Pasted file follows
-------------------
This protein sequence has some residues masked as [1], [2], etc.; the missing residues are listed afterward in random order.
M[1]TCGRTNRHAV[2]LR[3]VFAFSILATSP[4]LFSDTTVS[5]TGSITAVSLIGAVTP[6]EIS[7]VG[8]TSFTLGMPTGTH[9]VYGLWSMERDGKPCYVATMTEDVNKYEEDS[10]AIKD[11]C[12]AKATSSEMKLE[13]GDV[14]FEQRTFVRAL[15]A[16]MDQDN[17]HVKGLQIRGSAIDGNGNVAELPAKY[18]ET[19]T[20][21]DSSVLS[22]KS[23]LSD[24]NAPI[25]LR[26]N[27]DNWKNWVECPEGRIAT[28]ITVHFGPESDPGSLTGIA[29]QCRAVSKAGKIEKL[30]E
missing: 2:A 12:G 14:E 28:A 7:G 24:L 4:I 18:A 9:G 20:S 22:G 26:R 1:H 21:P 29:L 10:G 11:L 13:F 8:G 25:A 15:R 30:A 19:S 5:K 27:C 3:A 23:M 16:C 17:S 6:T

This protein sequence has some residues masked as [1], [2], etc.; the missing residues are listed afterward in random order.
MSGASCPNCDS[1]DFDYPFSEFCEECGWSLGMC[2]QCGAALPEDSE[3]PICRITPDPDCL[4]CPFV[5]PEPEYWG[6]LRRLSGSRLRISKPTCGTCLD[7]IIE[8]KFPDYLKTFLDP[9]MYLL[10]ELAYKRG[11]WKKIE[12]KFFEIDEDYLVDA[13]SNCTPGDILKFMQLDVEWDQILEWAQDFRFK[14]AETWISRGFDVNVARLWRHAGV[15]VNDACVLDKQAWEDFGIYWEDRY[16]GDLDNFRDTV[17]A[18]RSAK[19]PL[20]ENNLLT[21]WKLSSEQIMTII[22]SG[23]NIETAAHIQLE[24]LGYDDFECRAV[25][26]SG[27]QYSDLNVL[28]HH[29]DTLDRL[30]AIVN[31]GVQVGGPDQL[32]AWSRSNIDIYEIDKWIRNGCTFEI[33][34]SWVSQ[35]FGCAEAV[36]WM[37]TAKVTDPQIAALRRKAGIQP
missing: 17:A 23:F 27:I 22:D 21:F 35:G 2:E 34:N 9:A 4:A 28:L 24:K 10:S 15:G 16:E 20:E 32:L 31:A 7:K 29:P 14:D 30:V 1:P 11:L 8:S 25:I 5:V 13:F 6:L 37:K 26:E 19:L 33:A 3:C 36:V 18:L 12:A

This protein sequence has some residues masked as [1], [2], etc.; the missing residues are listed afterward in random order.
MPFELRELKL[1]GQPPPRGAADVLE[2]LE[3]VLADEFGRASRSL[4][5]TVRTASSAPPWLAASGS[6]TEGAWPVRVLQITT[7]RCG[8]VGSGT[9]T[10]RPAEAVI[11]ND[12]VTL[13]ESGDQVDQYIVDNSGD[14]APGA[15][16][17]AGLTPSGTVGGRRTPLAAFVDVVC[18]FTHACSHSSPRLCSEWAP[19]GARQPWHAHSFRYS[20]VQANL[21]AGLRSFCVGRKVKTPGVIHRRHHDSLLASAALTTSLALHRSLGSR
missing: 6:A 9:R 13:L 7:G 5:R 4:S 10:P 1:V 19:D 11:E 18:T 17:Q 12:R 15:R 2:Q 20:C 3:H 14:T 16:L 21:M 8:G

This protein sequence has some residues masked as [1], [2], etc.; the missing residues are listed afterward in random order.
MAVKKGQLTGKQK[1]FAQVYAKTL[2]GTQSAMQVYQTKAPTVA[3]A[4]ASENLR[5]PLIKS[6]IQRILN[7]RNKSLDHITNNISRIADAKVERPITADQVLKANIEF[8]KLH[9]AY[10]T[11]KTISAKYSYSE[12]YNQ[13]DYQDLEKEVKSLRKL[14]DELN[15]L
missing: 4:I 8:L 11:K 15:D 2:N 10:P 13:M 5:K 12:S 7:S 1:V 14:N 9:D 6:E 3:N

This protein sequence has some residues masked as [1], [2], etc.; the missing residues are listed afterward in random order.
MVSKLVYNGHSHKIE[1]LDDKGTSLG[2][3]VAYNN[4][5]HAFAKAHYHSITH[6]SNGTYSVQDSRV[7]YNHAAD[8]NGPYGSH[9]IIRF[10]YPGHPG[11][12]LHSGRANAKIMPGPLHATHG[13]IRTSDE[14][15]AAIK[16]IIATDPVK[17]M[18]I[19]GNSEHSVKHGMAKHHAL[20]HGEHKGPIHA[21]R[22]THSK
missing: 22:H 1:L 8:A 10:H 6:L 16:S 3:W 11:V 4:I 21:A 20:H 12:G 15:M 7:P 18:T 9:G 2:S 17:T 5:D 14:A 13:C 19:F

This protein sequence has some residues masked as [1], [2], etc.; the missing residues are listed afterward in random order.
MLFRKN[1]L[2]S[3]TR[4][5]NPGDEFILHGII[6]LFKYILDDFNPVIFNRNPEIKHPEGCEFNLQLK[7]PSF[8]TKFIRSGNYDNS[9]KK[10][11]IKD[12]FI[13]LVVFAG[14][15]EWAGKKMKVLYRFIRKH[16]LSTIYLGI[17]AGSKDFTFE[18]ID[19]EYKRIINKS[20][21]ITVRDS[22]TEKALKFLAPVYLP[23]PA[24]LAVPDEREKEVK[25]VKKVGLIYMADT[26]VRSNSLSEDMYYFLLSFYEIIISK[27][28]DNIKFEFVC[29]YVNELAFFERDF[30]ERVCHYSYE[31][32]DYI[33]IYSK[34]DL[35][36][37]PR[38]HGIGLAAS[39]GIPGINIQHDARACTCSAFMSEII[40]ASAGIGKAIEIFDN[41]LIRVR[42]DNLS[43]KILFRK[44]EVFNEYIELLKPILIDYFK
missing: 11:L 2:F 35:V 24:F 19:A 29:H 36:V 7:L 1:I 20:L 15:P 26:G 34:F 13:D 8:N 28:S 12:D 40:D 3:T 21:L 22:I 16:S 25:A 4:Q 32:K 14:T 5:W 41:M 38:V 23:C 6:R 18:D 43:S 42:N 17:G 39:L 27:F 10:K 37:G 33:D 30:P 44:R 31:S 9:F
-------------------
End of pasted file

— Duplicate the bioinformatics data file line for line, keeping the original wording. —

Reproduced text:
This protein sequence has some residues masked as [1], [2], etc.; the missing residues are listed afterward in random order.
M[1]TCGRTNRHAV[2]LR[3]VFAFSILATSP[4]LFSDTTVS[5]TGSITAVSLIGAVTP[6]EIS[7]VG[8]TSFTLGMPTGTH[9]VYGLWSMERDGKPCYVATMTEDVNKYEEDS[10]AIKD[11]C[12]AKATSSEMKLE[13]GDV[14]FEQRTFVRAL[15]A[16]MDQDN[17]HVKGLQIRGSAIDGNGNVAELPAKY[18]ET[19]T[20][21]DSSVLS[22]KS[23]LSD[24]NAPI[25]LR[26]N[27]DNWKNWVECPEGRIAT[28]ITVHFGPESDPGSLTGIA[29]QCRAVSKAGKIEKL[30]E
missing: 2:A 12:G 14:E 28:A 7:G 24:L 4:I 18:A 9:G 20:S 22:G 26:R 1:H 21:P 29:L 10:G 11:L 13:F 8:G 25:A 15:R 30:A 19:S 5:K 27:C 3:A 23:M 16:C 17:S 6:T

This protein sequence has some residues masked as [1], [2], etc.; the missing residues are listed afterward in random order.
MSGASCPNCDS[1]DFDYPFSEFCEECGWSLGMC[2]QCGAALPEDSE[3]PICRITPDPDCL[4]CPFV[5]PEPEYWG[6]LRRLSGSRLRISKPTCGTCLD[7]IIE[8]KFPDYLKTFLDP[9]MYLL[10]ELAYKRG[11]WKKIE[12]KFFEIDEDYLVDA[13]SNCTPGDILKFMQLDVEWDQILEWAQDFRFK[14]AETWISRGFDVNVARLWRHAGV[15]VNDACVLDKQAWEDFGIYWEDRY[16]GDLDNFRDTV[17]A[18]RSAK[19]PL[20]ENNLLT[21]WKLSSEQIMTII[22]SG[23]NIETAAHIQLE[24]LGYDDFECRAV[25][26]SG[27]QYSDLNVL[28]HH[29]DTLDRL[30]AIVN[31]GVQVGGPDQL[32]AWSRSNIDIYEIDKWIRNGCTFEI[33][34]SWVSQ[35]FGCAEAV[36]WM[37]TAKVTDPQIAALRRKAGIQP
missing: 17:A 23:F 27:I 22:D 21:F 35:G 2:E 34:N 9:A 4:A 28:L 24:K 10:S 15:G 16:E 20:E 32:L 31:A 7:K 29:P 14:D 30:V 1:P 11:L 8:S 25:I 5:V 13:F 6:L 37:K 26:E 19:L 33:A 3:C 36:V 18:L 12:A

This protein sequence has some residues masked as [1], [2], etc.; the missing residues are listed afterward in random order.
MPFELRELKL[1]GQPPPRGAADVLE[2]LE[3]VLADEFGRASRSL[4][5]TVRTASSAPPWLAASGS[6]TEGAWPVRVLQITT[7]RCG[8]VGSGT[9]T[10]RPAEAVI[11]ND[12]VTL[13]ESGDQVDQYIVDNSGD[14]APGA[15][16][17]AGLTPSGTVGGRRTPLAAFVDVVC[18]FTHACSHSSPRLCSEWAP[19]GARQPWHAHSFRYS[20]VQANL[21]AGLRSFCVGRKVKTPGVIHRRHHDSLLASAALTTSLALHRSLGSR
missing: 6:A 9:R 13:L 7:G 5:R 4:S 10:P 1:V 19:D 11:E 18:T 17:Q 12:R 15:R 2:Q 20:C 3:H 14:T 16:L 21:M 8:G

This protein sequence has some residues masked as [1], [2], etc.; the missing residues are listed afterward in random order.
MAVKKGQLTGKQK[1]FAQVYAKTL[2]GTQSAMQVYQTKAPTVA[3]A[4]ASENLR[5]PLIKS[6]IQRILN[7]RNKSLDHITNNISRIADAKVERPITADQVLKANIEF[8]KLH[9]AY[10]T[11]KTISAKYSYSE[12]YNQ[13]DYQDLEKEVKSLRKL[14]DELN[15]L
missing: 4:I 8:L 11:K 15:D 2:N 10:P 13:M 5:K 12:S 7:S 1:V 14:N 9:D 6:E 3:N

This protein sequence has some residues masked as [1], [2], etc.; the missing residues are listed afterward in random order.
MVSKLVYNGHSHKIE[1]LDDKGTSLG[2][3]VAYNN[4][5]HAFAKAHYHSITH[6]SNGTYSVQDSRV[7]YNHAAD[8]NGPYGSH[9]IIRF[10]YPGHPG[11][12]LHSGRANAKIMPGPLHATHG[13]IRTSDE[14][15]AAIK[16]IIATDPVK[17]M[18]I[19]GNSEHSVKHGMAKHHAL[20]HGEHKGPIHA[21]R[22]THSK
missing: 22:H 1:L 8:A 10:H 6:L 16:S 3:W 11:V 4:I 21:A 20:H 12:G 15:M 7:P 18:T 9:G 2:S 17:T 5:D 14:A 13:C 19:F

This protein sequence has some residues masked as [1], [2], etc.; the missing residues are listed afterward in random order.
MLFRKN[1]L[2]S[3]TR[4][5]NPGDEFILHGII[6]LFKYILDDFNPVIFNRNPEIKHPEGCEFNLQLK[7]PSF[8]TKFIRSGNYDNS[9]KK[10][11]IKD[12]FI[13]LVVFAG[14][15]EWAGKKMKVLYRFIRKH[16]LSTIYLGI[17]AGSKDFTFE[18]ID[19]EYKRIINKS[20][21]ITVRDS[22]TEKALKFLAPVYLP[23]PA[24]LAVPDEREKEVK[25]VKKVGLIYMADT[26]VRSNSLSEDMYYFLLSFYEIIISK[27][28]DNIKFEFVC[29]YVNELAFFERDF[30]ERVCHYSYE[31][32]DYI[33]IYSK[34]DL[35][36][37]PR[38]HGIGLAAS[39]GIPGINIQHDARACTCSAFMSEII[40]ASAGIGKAIEIFDN[41]LIRVR[42]DNLS[43]KILFRK[44]EVFNEYIELLKPILIDYFK
missing: 11:L 2:F 35:V 24:F 19:A 29:H 36:V 7:L 1:I 20:L 15:P 26:G 34:F 13:D 8:N 28:S 12:D 40:D 3:T 21:L 22:I 16:S 25:A 4:Q 32:K 14:T 5:W 41:M 38:V 23:C 6:R 18:D 43:S 42:N 17:G 39:L 27:F 10:K 37:G 33:D 30:P 44:R 31:S 9:F